The aviation regulator has warned airlines could face legal action if they mishandle cancelled flight refunds.
The Civil Aviation Authority (CAA) said it was reviewing how airlines were dealing with customer refunds during the coronavirus pandemic
By law, plane operators must refund customers within seven days if their flight is cancelled.
But with most fleets grounded, airlines are struggling to cope with all the requests for refunds and are delaying paying out or directing customers to vouchers.
A statement from the CAA said: "Under the law, consumers are entitled to receive a refund for their cancelled flights, despite the challenges the industry is currently facing.
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"We support airlines offering consumers vouchers and rebooking alternatives where it makes sense for the consumer. But it is important that consumers are given a clear option to request a cash refund without unnecessary barriers."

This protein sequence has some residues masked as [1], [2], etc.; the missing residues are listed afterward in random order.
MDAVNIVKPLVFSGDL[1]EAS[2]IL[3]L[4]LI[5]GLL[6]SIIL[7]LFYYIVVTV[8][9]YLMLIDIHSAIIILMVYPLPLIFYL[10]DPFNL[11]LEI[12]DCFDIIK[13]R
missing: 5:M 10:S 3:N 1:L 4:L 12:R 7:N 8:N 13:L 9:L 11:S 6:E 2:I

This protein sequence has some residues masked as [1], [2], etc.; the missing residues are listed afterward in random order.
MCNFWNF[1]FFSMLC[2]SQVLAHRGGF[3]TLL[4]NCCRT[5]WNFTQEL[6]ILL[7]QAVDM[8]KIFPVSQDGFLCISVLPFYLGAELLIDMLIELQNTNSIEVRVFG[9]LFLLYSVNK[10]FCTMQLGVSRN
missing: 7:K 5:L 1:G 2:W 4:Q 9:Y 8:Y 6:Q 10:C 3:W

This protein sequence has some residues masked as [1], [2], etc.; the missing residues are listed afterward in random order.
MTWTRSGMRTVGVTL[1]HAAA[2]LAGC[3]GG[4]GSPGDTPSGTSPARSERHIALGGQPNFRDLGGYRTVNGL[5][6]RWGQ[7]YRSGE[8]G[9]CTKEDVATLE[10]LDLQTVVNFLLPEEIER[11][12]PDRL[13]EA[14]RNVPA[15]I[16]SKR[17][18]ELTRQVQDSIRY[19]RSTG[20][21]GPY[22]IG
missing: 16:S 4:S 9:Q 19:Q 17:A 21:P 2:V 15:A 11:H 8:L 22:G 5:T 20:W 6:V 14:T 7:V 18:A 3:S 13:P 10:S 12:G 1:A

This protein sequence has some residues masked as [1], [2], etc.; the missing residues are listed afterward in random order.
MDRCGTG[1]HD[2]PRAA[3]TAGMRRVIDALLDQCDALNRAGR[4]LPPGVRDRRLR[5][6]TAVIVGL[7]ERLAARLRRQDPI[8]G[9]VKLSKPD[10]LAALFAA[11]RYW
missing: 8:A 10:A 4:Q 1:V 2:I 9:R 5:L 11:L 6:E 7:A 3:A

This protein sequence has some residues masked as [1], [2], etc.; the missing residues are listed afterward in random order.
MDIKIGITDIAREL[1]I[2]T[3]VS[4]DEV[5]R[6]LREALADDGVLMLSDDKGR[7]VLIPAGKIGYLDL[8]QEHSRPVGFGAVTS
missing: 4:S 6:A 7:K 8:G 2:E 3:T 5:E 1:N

The regulator said it did not expect airlines to "systematically" deny consumers their right to a refund and they should provide the monies "as soon as practically possible."
Last month, consumer group Which? said it had received thousands of complaints from people struggling to secure a refund for their cancelled travel.
The Competition and Markets Authority (CMA) also received a rise in customer complaints over cancellations and refunds and highlighted concerns over firms refusing refunds or pressuring consumers to accept vouchers. The CMA said companies failing to give refunds could also face court action from them.
But Ryanair boss Michael O'Leary has said it will take up to half a year to refund passengers for coronavirus- related flight cancellations.
Meanwhile airlines are still reeling from a government announcement to introduce a two week quarantine to anyone arriving into the UK from any country apart from the Republic of Ireland.